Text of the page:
15 Nov 2018

China seen as key for reducing illegal logging in Melanesia

3:03 pm on 15 November 2018

Civil society is looking at China as the best bet for reducing illegal logging in Papua New Guinea and Solomon Islands.

Logs loaded onto barge at Kanduanum on Sepik River; Turubu SABL, East Sepik Province, PNG.

Logs loaded onto barge at Kanduanum on Sepik River; Turubu SABL, East Sepik Province, PNG. Photo: Global Witness

PNG is China's single largest supplier of timber, large quantities of which come from illegal operations.

A policy advisor with the environmental and anti-corruption NGO Global Witness says PNG's government has largely failed to put the interests of landowners who depend on forests ahead of foreign logging interests.

Lela Stanley said China holds the key because it purchases at least 85 percent of PNG's annual log exports.

"It's a similar situation in PNG's neighbour Solomon Islands. China just has this outsize purchasing power, this outsize influence in the business.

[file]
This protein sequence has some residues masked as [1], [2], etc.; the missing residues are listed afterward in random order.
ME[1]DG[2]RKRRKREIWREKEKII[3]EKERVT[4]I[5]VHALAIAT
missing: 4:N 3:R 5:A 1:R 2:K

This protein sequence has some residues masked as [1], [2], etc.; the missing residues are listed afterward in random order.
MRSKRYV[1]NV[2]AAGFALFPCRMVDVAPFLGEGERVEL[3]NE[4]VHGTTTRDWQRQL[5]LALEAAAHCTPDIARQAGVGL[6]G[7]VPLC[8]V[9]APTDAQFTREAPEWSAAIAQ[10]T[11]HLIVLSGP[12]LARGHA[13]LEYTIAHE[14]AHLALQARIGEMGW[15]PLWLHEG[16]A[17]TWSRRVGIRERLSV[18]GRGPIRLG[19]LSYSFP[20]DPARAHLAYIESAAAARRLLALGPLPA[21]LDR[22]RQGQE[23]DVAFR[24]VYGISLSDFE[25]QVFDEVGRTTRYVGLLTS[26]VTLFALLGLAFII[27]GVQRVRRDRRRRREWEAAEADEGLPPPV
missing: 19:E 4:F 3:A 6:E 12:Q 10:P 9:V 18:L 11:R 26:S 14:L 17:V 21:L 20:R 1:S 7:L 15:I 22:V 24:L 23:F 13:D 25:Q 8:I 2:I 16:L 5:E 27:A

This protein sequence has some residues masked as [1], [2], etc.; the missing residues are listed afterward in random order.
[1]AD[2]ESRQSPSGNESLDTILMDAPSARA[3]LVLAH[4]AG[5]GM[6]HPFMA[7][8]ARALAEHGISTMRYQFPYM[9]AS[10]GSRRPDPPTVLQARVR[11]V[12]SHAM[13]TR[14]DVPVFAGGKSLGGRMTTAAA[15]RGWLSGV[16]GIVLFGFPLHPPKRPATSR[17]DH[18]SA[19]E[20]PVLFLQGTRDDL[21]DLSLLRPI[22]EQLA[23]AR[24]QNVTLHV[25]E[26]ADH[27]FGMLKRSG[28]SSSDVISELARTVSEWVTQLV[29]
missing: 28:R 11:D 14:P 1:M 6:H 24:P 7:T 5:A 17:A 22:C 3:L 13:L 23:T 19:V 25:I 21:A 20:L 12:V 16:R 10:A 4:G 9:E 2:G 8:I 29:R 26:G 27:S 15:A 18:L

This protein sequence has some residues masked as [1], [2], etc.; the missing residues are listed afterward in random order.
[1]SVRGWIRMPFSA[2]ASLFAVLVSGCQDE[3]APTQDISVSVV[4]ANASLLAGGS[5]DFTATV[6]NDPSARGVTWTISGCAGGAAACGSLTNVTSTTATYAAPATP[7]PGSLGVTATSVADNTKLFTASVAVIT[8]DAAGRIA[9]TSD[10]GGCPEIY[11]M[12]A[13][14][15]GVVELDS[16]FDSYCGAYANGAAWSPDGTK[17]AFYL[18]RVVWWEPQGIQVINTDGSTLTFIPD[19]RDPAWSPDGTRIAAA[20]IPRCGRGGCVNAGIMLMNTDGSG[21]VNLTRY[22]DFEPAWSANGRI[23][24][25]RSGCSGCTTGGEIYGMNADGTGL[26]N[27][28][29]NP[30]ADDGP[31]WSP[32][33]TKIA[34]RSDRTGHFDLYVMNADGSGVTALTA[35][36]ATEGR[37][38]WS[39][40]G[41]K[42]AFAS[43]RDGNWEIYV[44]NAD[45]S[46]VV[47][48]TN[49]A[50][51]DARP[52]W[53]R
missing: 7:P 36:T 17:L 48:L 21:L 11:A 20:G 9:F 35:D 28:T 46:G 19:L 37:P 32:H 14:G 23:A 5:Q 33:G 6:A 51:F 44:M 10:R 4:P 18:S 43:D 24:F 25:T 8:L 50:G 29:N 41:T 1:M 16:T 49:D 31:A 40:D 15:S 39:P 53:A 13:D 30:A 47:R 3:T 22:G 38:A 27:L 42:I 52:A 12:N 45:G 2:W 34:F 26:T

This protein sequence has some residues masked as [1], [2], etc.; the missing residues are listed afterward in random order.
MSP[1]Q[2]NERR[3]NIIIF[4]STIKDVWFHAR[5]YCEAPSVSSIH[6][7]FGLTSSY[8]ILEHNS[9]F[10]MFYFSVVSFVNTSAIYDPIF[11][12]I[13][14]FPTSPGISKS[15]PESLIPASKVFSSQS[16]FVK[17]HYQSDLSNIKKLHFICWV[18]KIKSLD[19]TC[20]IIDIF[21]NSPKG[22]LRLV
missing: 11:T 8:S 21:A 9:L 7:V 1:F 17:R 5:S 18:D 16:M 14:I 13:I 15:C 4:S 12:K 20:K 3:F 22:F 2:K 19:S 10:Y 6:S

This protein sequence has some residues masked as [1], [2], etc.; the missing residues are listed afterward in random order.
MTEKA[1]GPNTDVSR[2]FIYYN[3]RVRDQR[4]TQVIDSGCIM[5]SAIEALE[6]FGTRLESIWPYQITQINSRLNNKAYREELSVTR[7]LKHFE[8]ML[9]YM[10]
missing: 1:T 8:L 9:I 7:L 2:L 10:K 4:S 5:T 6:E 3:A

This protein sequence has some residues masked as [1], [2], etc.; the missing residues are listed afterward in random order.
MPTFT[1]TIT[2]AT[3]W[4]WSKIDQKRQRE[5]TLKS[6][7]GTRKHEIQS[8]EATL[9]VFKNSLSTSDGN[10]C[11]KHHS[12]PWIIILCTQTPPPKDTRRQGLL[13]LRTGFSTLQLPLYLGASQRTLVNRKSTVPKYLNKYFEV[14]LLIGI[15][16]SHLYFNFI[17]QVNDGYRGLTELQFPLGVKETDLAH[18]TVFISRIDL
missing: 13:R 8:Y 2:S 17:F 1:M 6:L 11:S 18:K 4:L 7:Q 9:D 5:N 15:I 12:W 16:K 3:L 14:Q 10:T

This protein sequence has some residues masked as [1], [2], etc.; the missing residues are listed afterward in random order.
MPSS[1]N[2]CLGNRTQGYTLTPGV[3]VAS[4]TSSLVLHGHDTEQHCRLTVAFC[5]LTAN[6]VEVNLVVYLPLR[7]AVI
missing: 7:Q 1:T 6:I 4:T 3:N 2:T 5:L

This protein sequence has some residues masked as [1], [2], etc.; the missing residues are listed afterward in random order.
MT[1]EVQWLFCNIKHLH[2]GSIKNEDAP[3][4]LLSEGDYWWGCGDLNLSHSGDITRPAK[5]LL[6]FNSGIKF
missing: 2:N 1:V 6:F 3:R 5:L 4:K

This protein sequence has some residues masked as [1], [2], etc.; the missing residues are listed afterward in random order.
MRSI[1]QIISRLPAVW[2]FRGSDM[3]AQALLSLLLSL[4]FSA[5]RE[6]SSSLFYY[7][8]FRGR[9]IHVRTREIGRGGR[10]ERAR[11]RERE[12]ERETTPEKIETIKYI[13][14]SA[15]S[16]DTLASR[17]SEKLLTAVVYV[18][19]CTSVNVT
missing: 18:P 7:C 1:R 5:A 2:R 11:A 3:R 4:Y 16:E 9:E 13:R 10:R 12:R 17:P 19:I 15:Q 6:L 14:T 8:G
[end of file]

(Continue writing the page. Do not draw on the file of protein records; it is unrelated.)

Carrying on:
"Any changes that it makes in terms of what kind of requirements it places on how timber is produced, how it's sourced, how it's checking to make sure it's been done legally or not, will have a really profound impact."

PNG civil society groups have written to China's government urging it to regulate illegal wood imports from the country.

The letter, which highlights the impacts of illegal logging on PNG rural communities, was addressed to Chinese president Xi Jinping who is in PNG this week for APEC.

Ms Stanley said it was hoped that Xi's new Belt and Road initiaitives in the region would take heed of the need for regulations around sourcing of raw materials like timber.

"It's going to be hard to break through other competing demands for attention this week at APEC," she admitted.

Ms Stanley said other major economies have created laws to ensure timber they source abroad are produced legally and sustainably, and China's lack of regulations was notable.

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